13. I own most of the films in the lineup, particularly the 50s and 60s. So what I'm doing is watching the two films that air on TCM Tuesdays and Thursdays when I'm home from work (from 7 p.m. to midnight), and I watch films from my own collection Mondays, Wednesdays, Fridays, and Saturdays that correlate to the week's decade and theme. Since Judy Garland's birthday was this week, I'm focusing on her. I save Easter Parade for (of course) Easter and Meet Me in St. Louis for Christmas every year, so I'm not including those. My lineup is: Presenting Lilly Mars For Me and My Gal
  14. This thread is absolutely up my alley as Judy Garland is my favorite actress and singer of all time. I've actually been listening to various compilation albums of hers this week in celebration of her birthday. 1. Of course it's cliché, but The Wizard of Oz was my first. My impression of Judy as Dorothy was that she was a warm, inviting personality that I felt concern for even when I was 3. She made me believe everything she portrayed on the screen, and yes, I found her pretty, to boot. 2. Well, I've been watching Easter Parade and For Me and My Gal for years, so I'll put myself in a
  15. Down with Love. For those who haven't seen it, it's a sort of spiritual remake of Pillow Talk starring Renee Zellweger and Ewan McGregor - a bright, bubbly sex comedy that takes place in a highly stylized 1960s world. The whole thing feels so much like a musical that they even had Zellweger and McGregor perform a Marc Shaiman number over the end credits (Shaiman also provided the film's score which is very lush and animated).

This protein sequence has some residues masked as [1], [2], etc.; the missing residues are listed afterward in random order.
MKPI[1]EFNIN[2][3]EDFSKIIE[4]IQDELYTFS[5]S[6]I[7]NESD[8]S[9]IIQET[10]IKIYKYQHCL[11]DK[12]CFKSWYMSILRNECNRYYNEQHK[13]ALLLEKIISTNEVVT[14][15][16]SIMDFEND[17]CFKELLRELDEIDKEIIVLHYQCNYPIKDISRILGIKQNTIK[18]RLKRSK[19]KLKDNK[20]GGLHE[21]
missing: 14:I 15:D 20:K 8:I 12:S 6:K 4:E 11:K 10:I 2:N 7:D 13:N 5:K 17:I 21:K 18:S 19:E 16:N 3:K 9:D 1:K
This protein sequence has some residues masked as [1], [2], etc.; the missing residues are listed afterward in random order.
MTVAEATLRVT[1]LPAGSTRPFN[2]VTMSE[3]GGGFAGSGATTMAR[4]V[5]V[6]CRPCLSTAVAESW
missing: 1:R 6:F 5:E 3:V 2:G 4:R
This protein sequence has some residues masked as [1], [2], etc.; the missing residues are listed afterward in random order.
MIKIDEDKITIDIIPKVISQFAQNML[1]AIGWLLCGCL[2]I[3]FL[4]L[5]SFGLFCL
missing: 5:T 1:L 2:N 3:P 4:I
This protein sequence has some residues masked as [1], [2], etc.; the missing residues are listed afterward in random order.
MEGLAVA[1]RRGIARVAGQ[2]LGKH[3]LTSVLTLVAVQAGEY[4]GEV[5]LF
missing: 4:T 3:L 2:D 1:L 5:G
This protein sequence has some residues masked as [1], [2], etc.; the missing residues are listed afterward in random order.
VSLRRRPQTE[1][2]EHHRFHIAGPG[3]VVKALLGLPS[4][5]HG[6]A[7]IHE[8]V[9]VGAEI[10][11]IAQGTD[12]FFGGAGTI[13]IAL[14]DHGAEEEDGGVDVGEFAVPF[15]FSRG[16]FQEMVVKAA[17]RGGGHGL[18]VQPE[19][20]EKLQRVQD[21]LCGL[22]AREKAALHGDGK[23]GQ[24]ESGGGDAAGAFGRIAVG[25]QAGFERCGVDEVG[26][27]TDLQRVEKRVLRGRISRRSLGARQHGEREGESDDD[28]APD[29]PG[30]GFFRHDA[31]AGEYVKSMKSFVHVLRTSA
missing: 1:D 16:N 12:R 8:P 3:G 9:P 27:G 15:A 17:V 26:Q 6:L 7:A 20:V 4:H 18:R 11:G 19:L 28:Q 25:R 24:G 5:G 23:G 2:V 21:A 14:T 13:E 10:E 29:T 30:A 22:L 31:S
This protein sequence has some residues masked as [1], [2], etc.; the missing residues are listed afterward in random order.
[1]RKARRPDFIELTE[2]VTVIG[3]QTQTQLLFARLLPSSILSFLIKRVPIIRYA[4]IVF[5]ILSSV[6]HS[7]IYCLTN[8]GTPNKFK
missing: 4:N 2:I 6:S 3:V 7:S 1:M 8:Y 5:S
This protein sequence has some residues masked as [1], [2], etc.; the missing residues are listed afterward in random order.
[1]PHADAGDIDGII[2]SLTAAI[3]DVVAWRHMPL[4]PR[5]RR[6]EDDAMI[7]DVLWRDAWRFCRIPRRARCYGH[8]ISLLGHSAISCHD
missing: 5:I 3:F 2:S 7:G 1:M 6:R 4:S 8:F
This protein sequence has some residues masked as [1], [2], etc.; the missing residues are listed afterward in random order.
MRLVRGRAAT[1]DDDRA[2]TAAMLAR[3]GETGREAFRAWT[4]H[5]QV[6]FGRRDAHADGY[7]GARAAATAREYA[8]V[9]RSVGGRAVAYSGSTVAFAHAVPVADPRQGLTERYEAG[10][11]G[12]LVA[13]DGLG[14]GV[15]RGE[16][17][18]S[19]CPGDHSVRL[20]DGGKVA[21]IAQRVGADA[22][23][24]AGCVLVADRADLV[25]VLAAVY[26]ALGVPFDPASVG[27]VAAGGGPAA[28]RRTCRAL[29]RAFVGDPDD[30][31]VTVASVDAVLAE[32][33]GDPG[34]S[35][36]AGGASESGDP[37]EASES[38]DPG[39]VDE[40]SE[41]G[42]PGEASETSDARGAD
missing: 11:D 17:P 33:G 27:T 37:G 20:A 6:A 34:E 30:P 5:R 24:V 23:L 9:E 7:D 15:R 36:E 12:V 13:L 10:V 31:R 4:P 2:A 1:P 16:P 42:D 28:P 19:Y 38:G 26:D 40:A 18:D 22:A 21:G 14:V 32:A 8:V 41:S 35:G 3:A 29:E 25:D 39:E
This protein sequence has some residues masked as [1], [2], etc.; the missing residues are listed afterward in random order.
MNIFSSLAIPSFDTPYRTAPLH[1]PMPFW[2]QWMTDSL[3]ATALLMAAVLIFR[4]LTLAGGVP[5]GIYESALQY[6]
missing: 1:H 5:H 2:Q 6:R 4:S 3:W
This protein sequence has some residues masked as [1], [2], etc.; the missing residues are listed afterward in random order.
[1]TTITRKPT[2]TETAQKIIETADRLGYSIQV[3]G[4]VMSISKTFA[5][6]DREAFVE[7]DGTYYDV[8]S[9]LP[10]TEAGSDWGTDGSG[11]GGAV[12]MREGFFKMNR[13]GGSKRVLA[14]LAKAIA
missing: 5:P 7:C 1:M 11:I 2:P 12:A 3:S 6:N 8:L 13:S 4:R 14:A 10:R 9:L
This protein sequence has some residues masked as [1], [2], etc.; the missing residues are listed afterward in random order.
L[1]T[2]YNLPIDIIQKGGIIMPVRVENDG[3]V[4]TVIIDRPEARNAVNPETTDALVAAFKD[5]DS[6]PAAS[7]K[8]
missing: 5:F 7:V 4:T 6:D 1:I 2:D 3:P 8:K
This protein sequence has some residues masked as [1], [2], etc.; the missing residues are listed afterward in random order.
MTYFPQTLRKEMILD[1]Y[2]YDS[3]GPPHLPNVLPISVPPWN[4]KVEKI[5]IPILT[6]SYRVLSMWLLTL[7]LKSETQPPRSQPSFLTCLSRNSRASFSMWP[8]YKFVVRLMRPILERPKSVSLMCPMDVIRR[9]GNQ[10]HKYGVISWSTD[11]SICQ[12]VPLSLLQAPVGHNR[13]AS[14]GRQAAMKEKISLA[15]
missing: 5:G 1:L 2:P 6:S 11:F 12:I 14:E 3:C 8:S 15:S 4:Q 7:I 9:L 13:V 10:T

16. That's perfect, Jim! That's exactly what I was looking for! I dug a little and found that those added lyrics were done by Tim Rice for the Broadway version. It seems like he and Andrew Lloyd Webber had the same concern I did. They got rid of "If I Were King of the Forest" and used some of its ideas to expand "If I Only Had the Nerve."
  17. Yeah, another little Oz boo-boo I noticed in one of the modules is that it says Margaret Hamilton was burned filming the melting scene. She was actually burned during her exit from Munchkinland. There was a trap door she would stand on, and the smoke and flames would billow out from under it as she descended. The take used in the movie wasn't meant to be the final one because it was flubbed - you actually see her start to descend before the smoke and flames come up. Considering she didn't want to go anywhere near any other stunts, they were stuck with that one take. Her fear of doing anything
  18. As an overall sequence (and film, too), 42nd Street is better. That said, I find Powell's dancing more elegant and effortless than Keeler's (though I love Keeler, too). When I watch Keeler dance, I always get the sense that she's trying really hard. Of course, all the best dancers do, but her efforts seem noticeable to me in the sense that she seems to be trying not to screw up. Her movements are very careful and calculated, so they're a little more stiff. Powell's dancing looks effortless. She seems more at ease with her choreography and therefore looks more flowy and graceful. Both were clea